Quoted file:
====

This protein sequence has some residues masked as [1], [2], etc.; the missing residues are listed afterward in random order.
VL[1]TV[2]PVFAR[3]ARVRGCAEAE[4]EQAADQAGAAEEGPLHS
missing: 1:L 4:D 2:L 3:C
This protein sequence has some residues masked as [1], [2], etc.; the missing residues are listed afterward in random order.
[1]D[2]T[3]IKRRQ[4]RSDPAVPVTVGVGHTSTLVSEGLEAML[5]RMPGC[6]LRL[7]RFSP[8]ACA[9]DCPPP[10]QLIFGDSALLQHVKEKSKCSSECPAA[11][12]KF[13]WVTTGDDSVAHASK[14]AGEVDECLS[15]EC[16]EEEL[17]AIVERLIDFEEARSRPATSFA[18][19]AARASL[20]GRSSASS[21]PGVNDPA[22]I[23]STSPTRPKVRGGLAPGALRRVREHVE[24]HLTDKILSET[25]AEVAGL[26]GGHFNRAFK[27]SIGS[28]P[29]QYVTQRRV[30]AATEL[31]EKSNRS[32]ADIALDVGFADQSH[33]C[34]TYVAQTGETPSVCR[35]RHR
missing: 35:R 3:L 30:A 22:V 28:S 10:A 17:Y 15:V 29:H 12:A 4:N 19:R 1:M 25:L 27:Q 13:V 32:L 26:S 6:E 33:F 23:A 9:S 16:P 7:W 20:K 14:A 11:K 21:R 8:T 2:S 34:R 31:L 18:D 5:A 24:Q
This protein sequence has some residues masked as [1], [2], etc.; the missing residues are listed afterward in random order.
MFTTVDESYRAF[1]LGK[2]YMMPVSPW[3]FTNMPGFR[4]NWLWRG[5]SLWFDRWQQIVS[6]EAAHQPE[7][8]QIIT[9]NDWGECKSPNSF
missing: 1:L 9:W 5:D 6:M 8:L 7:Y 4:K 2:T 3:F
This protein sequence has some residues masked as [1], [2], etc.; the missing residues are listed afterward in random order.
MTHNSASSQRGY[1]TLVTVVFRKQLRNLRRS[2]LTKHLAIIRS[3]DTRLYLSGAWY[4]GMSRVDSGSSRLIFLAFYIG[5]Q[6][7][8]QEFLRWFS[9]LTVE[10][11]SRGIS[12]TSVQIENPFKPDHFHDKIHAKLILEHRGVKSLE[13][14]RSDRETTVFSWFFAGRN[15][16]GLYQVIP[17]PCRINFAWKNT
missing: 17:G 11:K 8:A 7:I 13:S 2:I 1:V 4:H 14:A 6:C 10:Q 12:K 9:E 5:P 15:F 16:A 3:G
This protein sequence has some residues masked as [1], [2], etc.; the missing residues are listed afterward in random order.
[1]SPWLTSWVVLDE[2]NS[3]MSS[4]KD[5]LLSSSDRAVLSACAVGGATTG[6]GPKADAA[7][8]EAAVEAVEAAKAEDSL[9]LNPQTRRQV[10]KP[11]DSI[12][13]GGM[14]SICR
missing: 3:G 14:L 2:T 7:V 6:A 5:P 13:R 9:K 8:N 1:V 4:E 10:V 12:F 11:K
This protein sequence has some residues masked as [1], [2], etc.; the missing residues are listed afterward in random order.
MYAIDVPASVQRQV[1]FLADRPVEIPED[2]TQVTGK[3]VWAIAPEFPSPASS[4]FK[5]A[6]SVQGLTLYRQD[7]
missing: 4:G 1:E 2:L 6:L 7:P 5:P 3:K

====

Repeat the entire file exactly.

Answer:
This protein sequence has some residues masked as [1], [2], etc.; the missing residues are listed afterward in random order.
VL[1]TV[2]PVFAR[3]ARVRGCAEAE[4]EQAADQAGAAEEGPLHS
missing: 1:L 4:D 2:L 3:C
This protein sequence has some residues masked as [1], [2], etc.; the missing residues are listed afterward in random order.
[1]D[2]T[3]IKRRQ[4]RSDPAVPVTVGVGHTSTLVSEGLEAML[5]RMPGC[6]LRL[7]RFSP[8]ACA[9]DCPPP[10]QLIFGDSALLQHVKEKSKCSSECPAA[11][12]KF[13]WVTTGDDSVAHASK[14]AGEVDECLS[15]EC[16]EEEL[17]AIVERLIDFEEARSRPATSFA[18][19]AARASL[20]GRSSASS[21]PGVNDPA[22]I[23]STSPTRPKVRGGLAPGALRRVREHVE[24]HLTDKILSET[25]AEVAGL[26]GGHFNRAFK[27]SIGS[28]P[29]QYVTQRRV[30]AATEL[31]EKSNRS[32]ADIALDVGFADQSH[33]C[34]TYVAQTGETPSVCR[35]RHR
missing: 35:R 3:L 30:A 22:V 28:S 10:A 17:Y 15:V 29:H 12:A 4:N 19:R 1:M 25:L 27:Q 13:V 32:L 26:S 6:E 33:F 23:A 9:S 16:P 7:W 20:K 14:A 11:K 21:R 8:T 2:S 34:R 31:L 18:D 5:A 24:Q
This protein sequence has some residues masked as [1], [2], etc.; the missing residues are listed afterward in random order.
MFTTVDESYRAF[1]LGK[2]YMMPVSPW[3]FTNMPGFR[4]NWLWRG[5]SLWFDRWQQIVS[6]EAAHQPE[7][8]QIIT[9]NDWGECKSPNSF
missing: 1:L 9:W 5:D 6:M 8:L 7:Y 4:K 2:T 3:F
This protein sequence has some residues masked as [1], [2], etc.; the missing residues are listed afterward in random order.
MTHNSASSQRGY[1]TLVTVVFRKQLRNLRRS[2]LTKHLAIIRS[3]DTRLYLSGAWY[4]GMSRVDSGSSRLIFLAFYIG[5]Q[6][7][8]QEFLRWFS[9]LTVE[10][11]SRGIS[12]TSVQIENPFKPDHFHDKIHAKLILEHRGVKSLE[13][14]RSDRETTVFSWFFAGRN[15][16]GLYQVIP[17]PCRINFAWKNT
missing: 17:G 11:K 8:A 7:I 13:S 2:I 1:V 4:H 14:A 6:C 10:Q 12:K 9:E 5:P 15:F 16:A 3:G
This protein sequence has some residues masked as [1], [2], etc.; the missing residues are listed afterward in random order.
[1]SPWLTSWVVLDE[2]NS[3]MSS[4]KD[5]LLSSSDRAVLSACAVGGATTG[6]GPKADAA[7][8]EAAVEAVEAAKAEDSL[9]LNPQTRRQV[10]KP[11]DSI[12][13]GGM[14]SICR
missing: 3:G 14:L 2:T 7:V 6:A 5:P 13:R 9:K 8:N 1:V 4:E 10:V 12:F 11:K
This protein sequence has some residues masked as [1], [2], etc.; the missing residues are listed afterward in random order.
MYAIDVPASVQRQV[1]FLADRPVEIPED[2]TQVTGK[3]VWAIAPEFPSPASS[4]FK[5]A[6]SVQGLTLYRQD[7]
missing: 4:G 1:E 2:L 6:L 7:P 5:P 3:K